Carl Zeiss Victory 8x32 T* FL
The Victory T* is the top-end range of Carl Zeiss binoculars. It consists of two compact models (8x20 and 10x25) but also including bigger instruments with the following parameters: 8x32, 10x32, 8x42, 10x42, 8x56 and 10x56. All these devices are roof prism models but the smallest of them – featuring 20-32 mm objective lenses – have prisms set in the Schmidt-Pechan system and the bigger ones – in the Abbe-Koenig system. Starting from the 32 mm objective diameter low-dispersion fluorite glass is used in all binoculars.
The optical diagram of the Victory 8x32 T* FL model, tested here, we present below. The objective lens is a three-piece apochromat construction with fluorite. Then you can find a moving focusing element and then the Schmidt-Pechan prisms. The prisms are phase correction coated and also they feature a reflective surface covered by dielectric layers with high reflection index. Behind the prisms there is a wide-angle eyepiece consisting of five elements.
The producer emphasizes the fact that all air-to-glass surfaces are fully multicoated with patented T* antireflection coatings. The outer lenses are additionally covered by the LotuTech coatings which increase the rate at which the Zeiss Victory FL binoculars shed water, making cleaning dirt and damp easier.
The binoculars’ casing is made of plastics and reinforced with glass fibre. Additionally, it was padded by high quality rubber armour. The binoculars are waterproof up to the depth of 4 meters and nitrogen-filled. They are also climate-proof as they can work in the temperatures ranging from –30 to +60 degrees centigrade.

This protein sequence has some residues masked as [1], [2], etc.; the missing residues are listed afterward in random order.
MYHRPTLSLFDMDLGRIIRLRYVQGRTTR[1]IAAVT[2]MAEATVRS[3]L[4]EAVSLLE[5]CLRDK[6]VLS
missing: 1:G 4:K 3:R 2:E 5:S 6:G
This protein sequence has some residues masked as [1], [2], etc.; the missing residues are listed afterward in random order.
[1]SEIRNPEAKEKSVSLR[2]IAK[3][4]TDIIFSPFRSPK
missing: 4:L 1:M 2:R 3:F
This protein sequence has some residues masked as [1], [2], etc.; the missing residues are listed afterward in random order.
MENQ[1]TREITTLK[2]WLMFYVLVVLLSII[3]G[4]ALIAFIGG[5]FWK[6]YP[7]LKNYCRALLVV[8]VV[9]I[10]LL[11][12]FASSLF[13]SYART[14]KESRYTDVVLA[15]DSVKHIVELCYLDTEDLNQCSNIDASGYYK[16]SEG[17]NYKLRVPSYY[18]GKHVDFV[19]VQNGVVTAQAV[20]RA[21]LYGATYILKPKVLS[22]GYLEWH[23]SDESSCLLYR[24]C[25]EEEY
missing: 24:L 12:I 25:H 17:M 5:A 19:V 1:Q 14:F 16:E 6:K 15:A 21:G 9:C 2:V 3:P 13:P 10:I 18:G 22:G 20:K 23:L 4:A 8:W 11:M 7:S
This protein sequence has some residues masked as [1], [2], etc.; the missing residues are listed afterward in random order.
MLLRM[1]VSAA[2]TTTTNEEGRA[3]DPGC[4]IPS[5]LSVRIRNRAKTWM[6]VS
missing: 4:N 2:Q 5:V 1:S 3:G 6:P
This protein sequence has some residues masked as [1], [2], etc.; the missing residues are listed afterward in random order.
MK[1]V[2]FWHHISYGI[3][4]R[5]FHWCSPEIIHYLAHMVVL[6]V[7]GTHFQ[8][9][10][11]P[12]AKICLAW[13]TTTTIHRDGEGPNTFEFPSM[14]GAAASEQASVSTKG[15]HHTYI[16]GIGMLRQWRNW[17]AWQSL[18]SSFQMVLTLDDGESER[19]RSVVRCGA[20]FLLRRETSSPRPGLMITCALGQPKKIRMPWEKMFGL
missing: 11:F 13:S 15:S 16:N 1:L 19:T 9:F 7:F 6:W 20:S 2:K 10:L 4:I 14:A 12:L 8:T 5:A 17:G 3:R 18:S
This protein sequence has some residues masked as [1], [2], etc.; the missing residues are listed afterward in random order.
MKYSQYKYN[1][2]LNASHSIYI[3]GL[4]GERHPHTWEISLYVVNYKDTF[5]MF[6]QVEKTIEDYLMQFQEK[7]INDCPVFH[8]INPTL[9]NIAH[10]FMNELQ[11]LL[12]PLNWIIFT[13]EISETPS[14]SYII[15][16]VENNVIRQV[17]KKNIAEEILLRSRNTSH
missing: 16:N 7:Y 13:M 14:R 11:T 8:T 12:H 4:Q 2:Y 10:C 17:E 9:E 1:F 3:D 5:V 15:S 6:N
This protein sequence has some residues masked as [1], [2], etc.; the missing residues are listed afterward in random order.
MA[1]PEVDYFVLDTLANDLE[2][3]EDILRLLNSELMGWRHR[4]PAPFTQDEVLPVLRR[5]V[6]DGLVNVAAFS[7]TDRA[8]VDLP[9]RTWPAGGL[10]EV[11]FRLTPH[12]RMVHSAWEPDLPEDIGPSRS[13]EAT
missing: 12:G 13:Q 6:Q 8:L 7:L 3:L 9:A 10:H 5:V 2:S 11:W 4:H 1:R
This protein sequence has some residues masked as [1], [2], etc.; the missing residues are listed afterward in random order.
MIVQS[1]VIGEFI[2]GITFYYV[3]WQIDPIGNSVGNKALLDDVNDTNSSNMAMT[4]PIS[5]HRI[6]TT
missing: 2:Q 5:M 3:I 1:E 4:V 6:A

The buyer gets objective lenses protective caps on stretching rubber rings, joined eyepiece caps (the rainguard) a neoprene strap and a cordura pouch, also with a strap in the product bundle. The binoculars come with a 10-year guarantee.
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Results of the review
- very solid barrel,
- high transmission,
- chromatic aberration corrected splendidly,
- very low astigmatism,
- slight coma,
- low brightness loss on the edge of the field,
- nice exit pupils on black background,
- perfect blackening inside the tubes,
- splendid T* antireflection coatings,
- high quality of prisms.
- slightly egg-shaped pupils.
A practically flawless pair of binoculars. It features everything you can dream of in this class of parameters and the result in our test confirms it in full. Even the distortion, which was a major complaint in the 10x42 model (and that set still managed to win our big test of binoculars of that segment, mind you) was corrected well here and is no longer a problem.
Once again the Zeiss defeats its eternal rivals on the binoculars market, Leica and Swarovski, being even a bit cheaper than them. What’s interesting, not those instruments from reputable companies but the binoculars from Japan so the Nikon HG and the huge Leupold 8x32 were the Zeiss’s fiercest competitors here.
To sum up if you have a figure of about 1500 Euro to spend and you wish to buy a handy pair of 8x32 binoculars, the Zeiss Victory seems to be your perfect choice.